Unified communications and collaboration (UCC) technologies are becoming increasingly popular in a variety of industries, including finance, retail, education and the corporate world. Video conferencing and collaboration systems are at the top of the list, and value-added resellers (VARs) across the country are quickly adding these solutions to their product offerings.
As UCC technology continues to evolve and grow in popularity, end users are increasingly equipped to enable seamless, real-time workplace collaboration. Improved collaboration has a number of benefits—including better customer service and increased employee efficiency—so it’s no wonder that companies across the country are looking for ways to incorporate it into their day-to-day operations.
Over the next several years, expect workplace collaboration systems to advance even more, as a number of emerging technologies and trends really take root. To keep your VAR business ahead of the curve, prepare now for these five workplace collaboration trends that are expected in 2015:
1. Mobile devices will rule the workplace.
Mobile devices such as smartphones and tablets are already a huge part of workplace collaboration, with 74 percent of UCC users rating mobility as a very important feature in a 2014 Infonetics survey. But 2015 will be the year when mobile collaboration really comes into its own as companies fully embrace the flexibility of cloud-based technology tools—for both remote and in-office employees.
The goal will be to achieve the highest possible level of flexibility in workplace collaboration. This means that employees can easily share information; collaborate over video, voice and chat; and more, at any time and from any location.
To achieve this, your customers will either issue their employees company-owned devices, for which they control the security, policies, etc. Or they will jump on the bring your own device (BYOD) trend.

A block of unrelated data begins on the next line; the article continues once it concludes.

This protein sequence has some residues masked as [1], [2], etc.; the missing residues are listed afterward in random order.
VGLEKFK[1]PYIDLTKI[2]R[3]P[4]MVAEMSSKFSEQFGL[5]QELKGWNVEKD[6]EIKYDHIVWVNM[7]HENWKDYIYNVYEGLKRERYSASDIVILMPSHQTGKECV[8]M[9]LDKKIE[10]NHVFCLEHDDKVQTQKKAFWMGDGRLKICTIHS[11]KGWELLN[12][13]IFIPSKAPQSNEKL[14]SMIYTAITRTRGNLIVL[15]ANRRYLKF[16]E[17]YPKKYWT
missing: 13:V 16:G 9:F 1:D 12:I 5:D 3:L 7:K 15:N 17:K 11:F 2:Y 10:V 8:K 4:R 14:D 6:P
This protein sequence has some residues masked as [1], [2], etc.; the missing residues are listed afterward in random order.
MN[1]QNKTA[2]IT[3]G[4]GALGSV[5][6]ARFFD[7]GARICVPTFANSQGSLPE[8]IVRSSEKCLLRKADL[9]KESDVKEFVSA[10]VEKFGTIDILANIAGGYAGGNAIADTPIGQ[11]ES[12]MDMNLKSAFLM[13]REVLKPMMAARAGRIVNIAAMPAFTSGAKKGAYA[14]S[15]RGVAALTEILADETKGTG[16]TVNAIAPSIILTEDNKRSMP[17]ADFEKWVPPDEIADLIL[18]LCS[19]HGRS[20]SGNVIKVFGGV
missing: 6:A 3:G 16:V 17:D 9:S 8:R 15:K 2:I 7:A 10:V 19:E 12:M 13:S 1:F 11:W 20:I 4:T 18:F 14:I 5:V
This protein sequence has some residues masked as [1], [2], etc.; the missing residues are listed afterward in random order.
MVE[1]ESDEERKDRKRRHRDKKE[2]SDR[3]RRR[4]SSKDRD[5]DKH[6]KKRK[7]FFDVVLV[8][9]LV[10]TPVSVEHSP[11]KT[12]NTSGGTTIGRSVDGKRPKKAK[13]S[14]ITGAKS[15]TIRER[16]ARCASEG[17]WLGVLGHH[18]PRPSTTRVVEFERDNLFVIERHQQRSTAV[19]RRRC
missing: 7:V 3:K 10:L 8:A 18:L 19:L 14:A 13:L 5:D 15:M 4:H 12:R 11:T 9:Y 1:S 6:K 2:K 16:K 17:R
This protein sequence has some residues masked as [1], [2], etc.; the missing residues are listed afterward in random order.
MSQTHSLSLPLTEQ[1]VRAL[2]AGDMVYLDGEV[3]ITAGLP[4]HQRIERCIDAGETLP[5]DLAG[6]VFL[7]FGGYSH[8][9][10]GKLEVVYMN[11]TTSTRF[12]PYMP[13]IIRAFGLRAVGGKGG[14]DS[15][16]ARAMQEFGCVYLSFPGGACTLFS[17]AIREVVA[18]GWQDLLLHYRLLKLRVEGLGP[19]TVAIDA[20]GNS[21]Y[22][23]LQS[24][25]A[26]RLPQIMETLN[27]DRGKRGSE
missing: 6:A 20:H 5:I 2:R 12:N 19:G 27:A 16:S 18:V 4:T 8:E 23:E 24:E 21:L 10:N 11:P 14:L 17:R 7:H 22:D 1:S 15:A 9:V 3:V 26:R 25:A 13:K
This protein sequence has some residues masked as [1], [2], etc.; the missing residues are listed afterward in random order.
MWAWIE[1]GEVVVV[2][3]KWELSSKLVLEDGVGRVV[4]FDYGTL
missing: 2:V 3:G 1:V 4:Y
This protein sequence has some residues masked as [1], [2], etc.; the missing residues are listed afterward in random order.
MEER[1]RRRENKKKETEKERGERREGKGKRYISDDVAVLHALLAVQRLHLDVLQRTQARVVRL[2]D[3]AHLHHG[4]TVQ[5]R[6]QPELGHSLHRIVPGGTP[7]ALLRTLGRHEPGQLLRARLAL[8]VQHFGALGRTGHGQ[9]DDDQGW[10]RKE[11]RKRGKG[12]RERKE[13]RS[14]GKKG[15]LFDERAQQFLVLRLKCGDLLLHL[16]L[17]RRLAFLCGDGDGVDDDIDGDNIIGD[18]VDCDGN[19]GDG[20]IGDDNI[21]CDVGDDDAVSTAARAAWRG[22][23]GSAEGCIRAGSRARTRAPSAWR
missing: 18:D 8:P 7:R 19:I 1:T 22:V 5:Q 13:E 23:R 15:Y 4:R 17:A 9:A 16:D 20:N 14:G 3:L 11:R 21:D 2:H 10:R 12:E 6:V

2. BYOD kinks will finally be worked out.
As research firm Gartner predicts, a focus on mobile will mean that organizations finally work through their issues with BYOD. Of course, security will always be a concern for BYOD practitioners, but in 2015 more businesses will be open to the practice and will take steps to work out their own kinks with BYOD. Meanwhile, the popularity of personal clouds will mean that BYOD can do much more than only a few years ago.
As a result, expect to see more employees collaborating remotely (and, sometimes, within the office) using their own mobile devices. This has the potential to lead to a greater number of telecommuting employees, as well as more flexible work hours—perks that have been commonplace in certain industries for years.
3. 4K will take hold.
4K is the next big thing in both residential and commercial digital screens. The technology has about four times the resolution of 1080p, providing the crispest image currently available on the market.
Although 4K has faced its share of obstacles to wide-spread acceptance – such as limited native 4k content availability and the need to upgrade video systems – the technology is on the verge of the big-time. 4K displays will gain a lot of traction in 2015, and will likely become especially popular in large-scale AV displays, including video walls, and in certain smaller-scale applications that require very high-resolution images. This might include displays used in medical surgery and education applications, for example.
4. A growing demand for wireless.
As end users grow increasingly comfortable with and reliant upon wireless technology, wireless is gradually making inroads into commercial UCC applications. In 2015, there will be more of a shift toward wireless capabilities as VARs increasingly embrace working with the data network and their customers’ IT departments.
More wireless capabilities will mean greater flexibility for many customers, which in turn encourages even more collaboration. To prepare for the growing demand for wireless, start familiarizing yourself with wireless transmission now.
5. Lampless projectors.
AV projectors that use laser and LED light sources have been quietly gaining popularity over the last several years, and 2015 will see even more end users making the switch from traditional lamp projectors.
Without the need for a lamp, laser/LED projectors have a longer life, which enables faster ROI. They also run cooler than traditional projectors, which means they consume less power and keep fan noise to an absolute minimum. Lampless projectors are also smaller and lighter than those with lamps, making them ideal for flexible AV installations.
What other workplace collaboration trends do you expect to really take hold in 2015? What new devices or capabilities are your UCC customers currently asking for?